“Das Mithraeum von Dura,” Römische Mitteilungen 49 (1934): 205.

Werner Eisenhut, “Iuno,” in Der Kleine Pauly: Lexikon der Antike,
ed. Konrat Ziegler and Walther Sontheimer (Stuttgart: Druckenmüller Verlag,
1967), 2:1563.

7. Giovanni Uggeri,
“Sul sarcofago di Flavio Arabiano prefetto dell’Annona,” Atti
della pontificia accademia romana di archeologia. Rendiconti
40 (1967-68): 114.

8. Fernand Cabrol
and Henri LeClercq, ed., Dictionnaire d’archéologie chrétienne e de liturgie (Paris: Letouzey et Ane, 1933), 11:1653-54 fig.
8249; Josef Wilpert, Die römischen Mosaiken und Malereien der kirchlichen
Bauten vom IV. bis XIII. Jahrhundert
(Freiburg im Breisgau: Herder, 1916), 1:449; 3: plate 17; Beat Brenk,
Die frühchristlichen Mosaiken in Santa Maria Maggiore zu Rom (Wiesbaden: Steiner, 1975), 80-82.

9. I have been greatly
assisted in preparing this description by a careful reading of Brenk’s Die
frühchristlichen Mosaiken in Santa Maria Maggiore,

10. For a discussion of the
symbolism of crowns and wreaths in classical and Christian antiquity, see
Karl Baus, Der Kranz in Antike und Christentum, eine religionsgeschichtliche
Untersuchung mit besonderer Berücksichtigung Tertullians
(Bonn: Hanstein, 1940); Michael Blech, Studien
zum Kranz bei den Griechen
(Berlin: de
Gruyter, 1982).

11. For these scenes of dextrarum
in Christian art, see Giuseppe
Bovini, “La scene della ‘dextrarum iunctio’ nell’arte cristiana,”
Bullettino della commissione archeologica communale di Roma 72 (1946-48): 113-14; Bernhard Kötting, “Dextrarum iunctio,”
in Reallexikon für Antike und Christentum, ed. Theodor Klauser (Stuttgart: Hiersemann, 1957),
3:885-86; Louis Reekmans, “La ‘dextrarum iunctio’ dans l’iconographie
romaine et paleochretienne,” Bulletin de l’Institut historique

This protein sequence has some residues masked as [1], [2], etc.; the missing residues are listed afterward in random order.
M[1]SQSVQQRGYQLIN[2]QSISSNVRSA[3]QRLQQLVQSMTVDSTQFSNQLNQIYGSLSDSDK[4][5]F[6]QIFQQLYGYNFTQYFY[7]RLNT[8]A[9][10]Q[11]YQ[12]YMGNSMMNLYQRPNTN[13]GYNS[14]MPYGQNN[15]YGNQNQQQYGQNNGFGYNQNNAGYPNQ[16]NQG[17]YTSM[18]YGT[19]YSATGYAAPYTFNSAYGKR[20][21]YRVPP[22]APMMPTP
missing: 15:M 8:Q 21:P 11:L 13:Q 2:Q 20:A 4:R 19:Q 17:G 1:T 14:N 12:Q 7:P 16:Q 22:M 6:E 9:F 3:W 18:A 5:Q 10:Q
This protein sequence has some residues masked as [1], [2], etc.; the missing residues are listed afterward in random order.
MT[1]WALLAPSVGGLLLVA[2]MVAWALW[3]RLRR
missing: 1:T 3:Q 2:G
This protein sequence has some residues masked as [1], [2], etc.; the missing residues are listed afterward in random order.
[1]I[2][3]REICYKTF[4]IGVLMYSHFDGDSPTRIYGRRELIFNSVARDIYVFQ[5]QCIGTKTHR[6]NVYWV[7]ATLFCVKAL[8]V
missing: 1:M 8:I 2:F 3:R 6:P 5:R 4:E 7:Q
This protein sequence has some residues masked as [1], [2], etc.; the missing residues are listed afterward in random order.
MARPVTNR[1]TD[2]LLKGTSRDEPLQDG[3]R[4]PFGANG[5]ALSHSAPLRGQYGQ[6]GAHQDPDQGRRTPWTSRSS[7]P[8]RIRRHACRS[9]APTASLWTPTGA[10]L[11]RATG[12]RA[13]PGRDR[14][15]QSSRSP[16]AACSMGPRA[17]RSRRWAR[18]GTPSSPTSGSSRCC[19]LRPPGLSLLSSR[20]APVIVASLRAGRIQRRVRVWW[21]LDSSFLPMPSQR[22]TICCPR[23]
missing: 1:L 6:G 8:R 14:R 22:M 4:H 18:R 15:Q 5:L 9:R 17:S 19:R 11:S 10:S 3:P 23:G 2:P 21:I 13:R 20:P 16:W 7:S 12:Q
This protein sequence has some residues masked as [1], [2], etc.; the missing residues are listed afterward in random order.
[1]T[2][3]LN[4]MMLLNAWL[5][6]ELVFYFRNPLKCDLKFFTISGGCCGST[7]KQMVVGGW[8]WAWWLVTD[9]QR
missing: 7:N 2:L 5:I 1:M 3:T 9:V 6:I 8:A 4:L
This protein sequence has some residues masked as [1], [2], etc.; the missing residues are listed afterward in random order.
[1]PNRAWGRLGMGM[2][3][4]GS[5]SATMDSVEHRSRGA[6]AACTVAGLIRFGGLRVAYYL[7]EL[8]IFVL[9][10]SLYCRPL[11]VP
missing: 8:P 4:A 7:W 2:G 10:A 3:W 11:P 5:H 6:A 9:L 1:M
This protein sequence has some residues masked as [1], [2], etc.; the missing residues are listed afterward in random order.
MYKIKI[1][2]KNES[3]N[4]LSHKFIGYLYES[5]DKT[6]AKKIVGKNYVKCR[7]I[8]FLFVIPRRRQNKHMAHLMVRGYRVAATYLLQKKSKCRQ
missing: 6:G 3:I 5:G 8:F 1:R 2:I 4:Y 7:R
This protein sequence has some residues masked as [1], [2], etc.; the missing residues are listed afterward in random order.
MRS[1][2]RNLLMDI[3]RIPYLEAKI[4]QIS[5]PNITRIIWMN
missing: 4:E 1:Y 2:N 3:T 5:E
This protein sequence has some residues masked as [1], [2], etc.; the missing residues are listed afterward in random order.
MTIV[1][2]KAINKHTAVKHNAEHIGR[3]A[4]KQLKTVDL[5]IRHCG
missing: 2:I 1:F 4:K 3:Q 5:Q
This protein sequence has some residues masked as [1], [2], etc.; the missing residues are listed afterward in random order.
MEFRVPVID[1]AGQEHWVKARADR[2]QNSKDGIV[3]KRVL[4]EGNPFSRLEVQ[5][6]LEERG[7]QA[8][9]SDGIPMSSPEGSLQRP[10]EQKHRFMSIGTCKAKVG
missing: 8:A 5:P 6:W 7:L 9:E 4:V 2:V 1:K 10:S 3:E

belge de Rome
31 (1958): 69-73,
90 fig. 32, plate 12.

12. “Fides und Concordia
sind im besonderen Masse gefordert bei der intimsten menschlichen Dauerverbindung,
der Ehe.” Kötting, “Dextrarum iunctio,” 883.

13. Gordon P.
Hugenberger, Marriage as a Covenant: A Study of Biblical Law and Ethics
Governing Marriage, Developed from the Perspective of Malachi
Brill, 1994), has argued persuasively that marriage was a covenant, using
sources ranging throughout the entire Hebrew Bible.

14. Philip Schaff, History
of the Christian Church,
5th ed. (Peabody,
MA: Hendrickson, 1996), 2:367. Further, see John Meyendorff, Byzantine
Theology: Historical Trends and Doctrinal Themes,
2nd ed. (New York: Fordham University Press, 1979), 196-97, who
observes that “as a sacrament, or mysterion, marriage reflects the union between Christ and the
Church, between Yahweh and Israel, and as such can be only one—an eternal bond, which death itself does not
destroy. In its sacramental nature, marriage transfigures and transcends both
fleshly union and contractual legal association: human love is being projected
into the eternal Kingdom of God.” Later (pp. 198-99) Meyendorff
notes that “the most striking difference between the Byzantine theology
of marriage and its medieval Latin counterpart is that the Byzantines strongly
emphasized the unicity of Christian
marriage and the eternity of
the marriage bond; . . . the West seemed to ignore the idea that
marriage, if it is a sacrament, has to be projected as an eternal bond into
the Kingdom of God.”